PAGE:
TablesNG — Improvements to <table> rendering in Chromium

Shipped with Chromium 91 is TablesNG, a under-the-hood rewrite regarding tables.

The old table implementation — from WebKit before — was very old, and limited further development. The rewrite that landed emphasizes correctness, fixing 72 bugs in one sweep.

Let’s take a look a some of the to me outstanding fixed bugs from the developer notes, and what they allow us to do.

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Table of Contents

  1. Subpixel geometry
  2. <TD> supports orthogonal writing modes
  3. visibility: collapse; for table columns
  4. Sections/rows can have position: that is not static
  5. In Closing

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# Subpixel geometry

With Subpixel Geometry three cells in a 100px table will now be given a width of 33.333333px each. Before the first two cells would get a width of 33px, and the third one would get a width of 34px.

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# <TD> supports orthogonal writing modes

This allows us to have rotated table headers in tables, without needing to resort to extra spans and CSS rotations:

See the Pen TablesNG — TD supports orthogonal writing modes by Bramus (@bramus) on CodePen.

The code looks like this:

thead th:not(:first-child) {
	writing-mode: vertical-lr;    /* Switch to vertical writing mode, rendering the label text at 90 degrees */
	text-align: right;            /* Align labels to visual bottom edge */
	padding-top: 1em;             /* Add padding to visual top */
}

If you’re not using Chromium 91+, you can check this visual reference:

To me the labels are visually rotated in the wrong direction though: they are rotated 90 degrees to the right. To make it visually more pleasing (to me) I want them to be rotated 90 degrees tot eh left (e.g. -90 degrees). Changing from vertical-lr to vertical-rl has no effect on this, but thankfully we can shake some more CSS Magic out of our sleeves using scale(-1):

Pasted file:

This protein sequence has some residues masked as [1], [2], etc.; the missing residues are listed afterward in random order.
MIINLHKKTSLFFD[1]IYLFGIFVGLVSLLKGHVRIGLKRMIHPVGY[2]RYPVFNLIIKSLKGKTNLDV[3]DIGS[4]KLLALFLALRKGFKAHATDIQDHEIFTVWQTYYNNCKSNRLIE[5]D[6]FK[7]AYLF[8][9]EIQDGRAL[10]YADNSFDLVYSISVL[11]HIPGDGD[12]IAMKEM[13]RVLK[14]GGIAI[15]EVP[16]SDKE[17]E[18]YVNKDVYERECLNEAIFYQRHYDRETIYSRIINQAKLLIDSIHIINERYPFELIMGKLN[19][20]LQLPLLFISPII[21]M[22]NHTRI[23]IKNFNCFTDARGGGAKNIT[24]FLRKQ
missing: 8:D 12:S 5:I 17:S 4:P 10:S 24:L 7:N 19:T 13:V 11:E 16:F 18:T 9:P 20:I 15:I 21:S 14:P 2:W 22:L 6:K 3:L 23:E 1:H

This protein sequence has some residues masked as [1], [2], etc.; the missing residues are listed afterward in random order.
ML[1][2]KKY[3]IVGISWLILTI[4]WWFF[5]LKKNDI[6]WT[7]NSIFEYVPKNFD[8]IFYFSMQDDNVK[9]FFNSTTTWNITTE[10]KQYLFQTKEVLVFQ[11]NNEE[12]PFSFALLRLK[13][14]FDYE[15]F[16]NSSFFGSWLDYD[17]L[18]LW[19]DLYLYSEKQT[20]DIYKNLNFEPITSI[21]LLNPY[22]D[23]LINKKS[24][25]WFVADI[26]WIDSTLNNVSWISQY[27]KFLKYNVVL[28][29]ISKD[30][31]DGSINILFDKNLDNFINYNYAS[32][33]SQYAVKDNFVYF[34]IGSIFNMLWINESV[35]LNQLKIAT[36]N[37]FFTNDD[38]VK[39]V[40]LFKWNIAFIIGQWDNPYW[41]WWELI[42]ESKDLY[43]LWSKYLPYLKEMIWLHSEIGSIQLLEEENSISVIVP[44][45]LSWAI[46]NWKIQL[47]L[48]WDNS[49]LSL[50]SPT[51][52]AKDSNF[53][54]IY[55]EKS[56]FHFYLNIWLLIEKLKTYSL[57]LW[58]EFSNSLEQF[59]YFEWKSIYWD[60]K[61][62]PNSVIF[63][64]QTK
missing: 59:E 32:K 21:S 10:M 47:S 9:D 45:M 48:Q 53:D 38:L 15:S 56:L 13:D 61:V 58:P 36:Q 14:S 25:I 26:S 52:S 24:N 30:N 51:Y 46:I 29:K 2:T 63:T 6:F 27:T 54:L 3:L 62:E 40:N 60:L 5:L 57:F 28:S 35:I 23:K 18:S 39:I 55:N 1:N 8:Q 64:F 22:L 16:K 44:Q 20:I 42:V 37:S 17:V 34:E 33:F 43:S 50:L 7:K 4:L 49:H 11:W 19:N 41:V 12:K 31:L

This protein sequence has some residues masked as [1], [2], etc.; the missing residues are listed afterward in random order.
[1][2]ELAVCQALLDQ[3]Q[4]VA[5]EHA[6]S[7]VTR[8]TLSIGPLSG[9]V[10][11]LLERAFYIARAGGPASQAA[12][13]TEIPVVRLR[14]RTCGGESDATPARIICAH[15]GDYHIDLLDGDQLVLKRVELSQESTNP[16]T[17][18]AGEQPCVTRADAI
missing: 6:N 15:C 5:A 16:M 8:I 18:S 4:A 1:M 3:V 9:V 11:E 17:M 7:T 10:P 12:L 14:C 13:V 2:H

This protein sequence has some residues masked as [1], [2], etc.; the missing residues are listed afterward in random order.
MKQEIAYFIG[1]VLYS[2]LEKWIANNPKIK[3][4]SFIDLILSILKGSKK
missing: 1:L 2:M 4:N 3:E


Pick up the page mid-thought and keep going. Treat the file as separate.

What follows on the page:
thead th:not(:first-child) {
	writing-mode: vertical-lr;     /* Switch to vertical writing mode, rendering the label text at 90 degrees */
	transform: scale(-1);          /* Flip it 180 degrees */
	text-align: left;              /* Align labels to visual bottom edge */
	padding-bottom: 1em;           /* Add padding to visual top */
}

See the Pen TablesNG — TD supports orthogonal writing modes (rotated) by Bramus (@bramus) on CodePen.

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# visibility: collapse; for table columns

This allows us to hide entire columns by setting visibility: collapse; on a column in a <colgroup>

col.hidden {
	visibility: collapse;
}

See the Pen TablesNG — visibility: collapse; for table columns by Bramus (@bramus) on CodePen.

If you’re not using Chromium 91+, you can check this visual reference:

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# Sections/rows can have position: that is not static

This one is a huge addition, as it — finally — allows us to set position: sticky on table headers!

thead {
  position: sticky;
  top: 0;
}

Yes, that piece of code will work as expected 🥳

Over at CSS-Tricks, Chris Coyier has done a write-up + demo:

See the Pen Sticky Table Headers and Footers by Chris Coyier (@chriscoyier) on CodePen.

You can also set position: sticky; on individual <th> elements instead of the <thead> if you want.

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# In Closing

While these changes are very welcome, there unfortunately are some compatibility issues: Safari still uses the “old” tables rendering engine and drags every other browser down with it that way. Firefox led the way before regarding table rendering, and can quite keep up with Chromium’s TablesNG.

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About the author

Bramus is a Freelance Web Developer from Belgium. From the moment he discovered view-source at the age of 14 (way back in 1997), he fell in love with the web and has been tinkering with it ever since (more …)

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8 Comments

  1. @orthogonal writing
    Very nice but…
    if there is more then one line in a <th>, seperated by
    <br> then the sequence of lines is reversed.
    If this would be fixed I would be happy to use this
    instead of my own JS solution.

  2. All of the examples have rendered correctly, for me, in Firefox for Android v91. What is going on?

    1. Firefox already supported those things Chromium just shipped (although I see a quirk when where the columns are too narrow). It’s Safari that’s lagging behind on this right now.

  3. Not sure if this is an American thing but why would you call it orthogonal instead of vertical?

    It’s not like there’s a 90deg horizontal base line that matters.

  4. Note “col {visibility:collapse}” in Chrome 92 has a bug. Although the column collapses, the still reserves the same amount of horizontal space, as if the columns were not collapsed. The workaround is something like “tr td:nth-of-type(X) {display:none}”. That is, “display” kills the column and its space, but “visibility” kills the column but keeps the space. There are times when styling the is superior and so I wish “visibility” was repaired.

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